Essentially, we could turn pigeons into a flying armada of sanitation workers. That could save some serious cash for cities such as New York, which have 12,750 miles of sidewalk to clean. One day you could even park under a tree or fix your car with pigeon-friendly resting places to get a free car wash. Everyone wins!
5. Living Foundries DARPA Program
The Department of Defense spends $23 billion per year on repairing systems that are required to operate in harsh, corrosive environments. The Living Foundries Program is attempting to provide a biological solution to the costly problem -- with numerous potential windfalls. One of the goals of the program is to reduce the cost and development time of industrial biotechnology platforms, which require hundreds of millions of dollars and more than seven years to bring to commercial scale.
The two largest entities on the program's payroll are The Massachusetts Institute of Technology and Amyris (NASDAQ:AMRS). Although currently focused on reducing losses and adding production capacity, the company has already successfully scaled production of hydrocarbon building block farnesene and malaria drug artemisinin -- the first major commercial breakthrough for synthetic biology.
The world-changing impact of DARPA's former projects, including those that spawned the Internet and GPS, has kept excitement for the project pretty high among those aware of its existence. Need mass quantities of a new vaccine next week? Has a natural disaster wiped away a region's food, fuel, or energy capacity? No problem: Synthetic biology to the rescue.
6. Pathogen detectors
We live in a world with multiple layers of security and protection: smoke detectors, security systems, antivirus programs for our computers, and the like. Did it ever occur to you that we have no comparable system in place to protect against lethal pathogens? Don't panic: Sample6 Technologies has us covered. For its first product, the startup is tapping the power of synthetic biology to create sensors for detecting harmful bacteria in the food industry in nearly real time.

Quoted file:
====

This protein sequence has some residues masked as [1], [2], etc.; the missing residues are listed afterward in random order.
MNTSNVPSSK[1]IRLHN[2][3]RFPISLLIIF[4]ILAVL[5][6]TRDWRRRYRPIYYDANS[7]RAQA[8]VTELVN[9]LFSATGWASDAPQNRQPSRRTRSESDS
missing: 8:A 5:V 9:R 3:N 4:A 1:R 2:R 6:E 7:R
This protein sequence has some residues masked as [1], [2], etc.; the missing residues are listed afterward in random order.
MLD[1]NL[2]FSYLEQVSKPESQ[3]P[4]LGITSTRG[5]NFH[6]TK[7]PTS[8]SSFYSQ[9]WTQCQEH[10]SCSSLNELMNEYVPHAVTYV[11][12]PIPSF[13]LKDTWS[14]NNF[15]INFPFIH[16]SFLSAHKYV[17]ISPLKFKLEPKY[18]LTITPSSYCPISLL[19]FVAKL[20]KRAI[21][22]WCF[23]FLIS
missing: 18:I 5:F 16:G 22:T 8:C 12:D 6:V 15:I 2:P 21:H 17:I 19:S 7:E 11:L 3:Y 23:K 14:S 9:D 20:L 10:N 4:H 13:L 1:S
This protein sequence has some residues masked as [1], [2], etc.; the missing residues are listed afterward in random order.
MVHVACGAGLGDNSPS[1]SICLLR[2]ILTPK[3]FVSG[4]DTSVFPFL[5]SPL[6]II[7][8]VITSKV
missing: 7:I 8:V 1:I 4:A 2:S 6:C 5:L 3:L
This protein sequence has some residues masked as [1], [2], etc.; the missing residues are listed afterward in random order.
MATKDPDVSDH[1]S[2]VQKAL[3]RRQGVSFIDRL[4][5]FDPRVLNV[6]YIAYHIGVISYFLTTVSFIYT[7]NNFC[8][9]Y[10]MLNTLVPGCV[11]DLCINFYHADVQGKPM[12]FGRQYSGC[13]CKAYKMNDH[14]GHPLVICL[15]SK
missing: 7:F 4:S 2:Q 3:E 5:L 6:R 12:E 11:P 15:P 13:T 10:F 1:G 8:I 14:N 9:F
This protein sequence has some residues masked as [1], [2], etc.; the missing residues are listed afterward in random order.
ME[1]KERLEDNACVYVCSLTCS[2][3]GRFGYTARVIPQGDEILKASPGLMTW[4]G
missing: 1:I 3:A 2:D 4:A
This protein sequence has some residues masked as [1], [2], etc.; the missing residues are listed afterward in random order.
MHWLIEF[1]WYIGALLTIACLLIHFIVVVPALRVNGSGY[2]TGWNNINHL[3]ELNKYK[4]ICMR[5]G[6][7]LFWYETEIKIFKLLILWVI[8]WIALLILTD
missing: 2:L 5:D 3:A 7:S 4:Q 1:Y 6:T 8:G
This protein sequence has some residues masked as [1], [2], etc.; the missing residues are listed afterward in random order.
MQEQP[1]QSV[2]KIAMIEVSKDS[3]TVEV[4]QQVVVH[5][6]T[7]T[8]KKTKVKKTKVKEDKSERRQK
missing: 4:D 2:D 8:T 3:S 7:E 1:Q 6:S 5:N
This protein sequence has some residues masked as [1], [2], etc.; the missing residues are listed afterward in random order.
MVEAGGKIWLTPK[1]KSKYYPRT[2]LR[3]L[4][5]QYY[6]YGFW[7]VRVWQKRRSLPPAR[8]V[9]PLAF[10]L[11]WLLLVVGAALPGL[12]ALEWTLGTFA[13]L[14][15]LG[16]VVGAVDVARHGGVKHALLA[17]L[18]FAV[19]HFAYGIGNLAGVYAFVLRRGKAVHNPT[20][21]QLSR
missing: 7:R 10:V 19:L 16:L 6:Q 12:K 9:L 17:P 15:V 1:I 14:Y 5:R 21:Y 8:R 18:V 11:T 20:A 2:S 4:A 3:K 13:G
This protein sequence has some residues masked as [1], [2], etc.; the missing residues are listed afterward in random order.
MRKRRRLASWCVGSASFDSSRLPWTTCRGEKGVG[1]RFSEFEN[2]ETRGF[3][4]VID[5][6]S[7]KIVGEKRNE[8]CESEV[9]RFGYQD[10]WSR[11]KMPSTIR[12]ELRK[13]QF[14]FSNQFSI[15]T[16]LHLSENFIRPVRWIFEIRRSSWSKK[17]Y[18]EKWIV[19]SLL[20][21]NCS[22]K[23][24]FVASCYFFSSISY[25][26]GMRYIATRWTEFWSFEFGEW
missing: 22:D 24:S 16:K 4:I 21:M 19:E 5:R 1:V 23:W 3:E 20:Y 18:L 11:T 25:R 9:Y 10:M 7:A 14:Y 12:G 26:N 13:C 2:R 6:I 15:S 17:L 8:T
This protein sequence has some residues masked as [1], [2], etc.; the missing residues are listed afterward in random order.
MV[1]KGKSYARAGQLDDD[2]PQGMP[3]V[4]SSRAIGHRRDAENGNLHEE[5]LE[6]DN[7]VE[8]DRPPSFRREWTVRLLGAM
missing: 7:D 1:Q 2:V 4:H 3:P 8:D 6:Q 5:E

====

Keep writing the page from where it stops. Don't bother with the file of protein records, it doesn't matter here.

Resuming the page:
What's the advantage? As Sample6 co-founder and COO Michael Koeris explains, the food system in place today is "fundamentally safe." Food processors swab products with a sponge, ship it to laboratories for testing, and cross their fingers that nothing went wrong. This process takes several days and puts producers in a precarious position. Do they ship potentially contaminated food and hope for the best or hold onto products for several days -- costing valuable shelf life -- until results come back?
Sample6 wants to take the guesswork out of the equation and eliminate costly recalls that can severely damage a brand's reputation. After conquering the food industry, the company has plans to develop similar detectors for health care, retail food chains, and water monitoring applications. Unfortunately, I have been told that a horse meat detector is not on the radar.
7. Biocatalytic carbon capture
Installing post-combustion carbon capture, or PCCC, systems in a power plant can be pretty cost-prohibitive, which puts those calling for increasingly tougher pollution and emissions regulations in a tough spot. Storing carbon dioxide underground can be even more expensive, besides the fact that it has been demonstrated at only relatively small scales.
Enzyme producers Codexis (NASDAQ:CDXS) and CO2 Systems teamed up with Alcoa and the Department of Energy to pioneer a different approach. Codexis hijacked microbial genomes to increase the carbon capture ability of natural carbonic anhydrase by 2 million-fold, which could reduce scrubber column size by 95%, chemical use by 80%, and capital expenditures for a PCCC system by $146 million.
The technology not only reduces emissions and costs but also stores carbon in various alumina and fertilizer products -- effectively turning CO2 into a revenue stream. Despite the program's initial success, the group disbanded after determining that commercial deployment wouldn't be possible by the Department of Energy's mandatory funding date of 2014. Nonetheless, the project was hailed as one that "could fundamentally change the way the country uses and produces energy." It's not a question of if biocatalytic carbon capture is revived, but when.
8. Terraforming and colonizing Mars
Who said our newfound fascination with synthetic biology has to stay grounded on the third rock from the sun? Humans will one day make their way to the Red Planet, but bringing along enough supplies for a permanent presence would require impossible amounts of fuel and money.
By contrast, a test tube of frozen microbes could fit in an astronaut's pocket. Cells brought along for the journey could be cultured using the abundance of elements and sunshine found on Mars to produce dietary supplements, building materials, and even biopolymer resins for 3-D printing factories. Photosynthetic algae and bacteria could even be spread across the planet to pump greenhouse gases and oxygen into the Martian atmosphere and create a habitable environment, albeit over the course of decades or even centuries. Ironically, our evolution into a multiplanetary species may very well hinge on our ability to work with bacteria.
Foolish bottom line
Synthetic biology has enormous potential to transform the world, but it also comes with a fair share of hurdles. Several of the technologies I've mentioned raise moral and ethical questions that will need to be sorted out for widespread adoption. However, I believe the reward side of the equation heavily outweighs the risks associated with many of these disruptive technologies. The only limits are our imagination and relatively limited understanding of biology.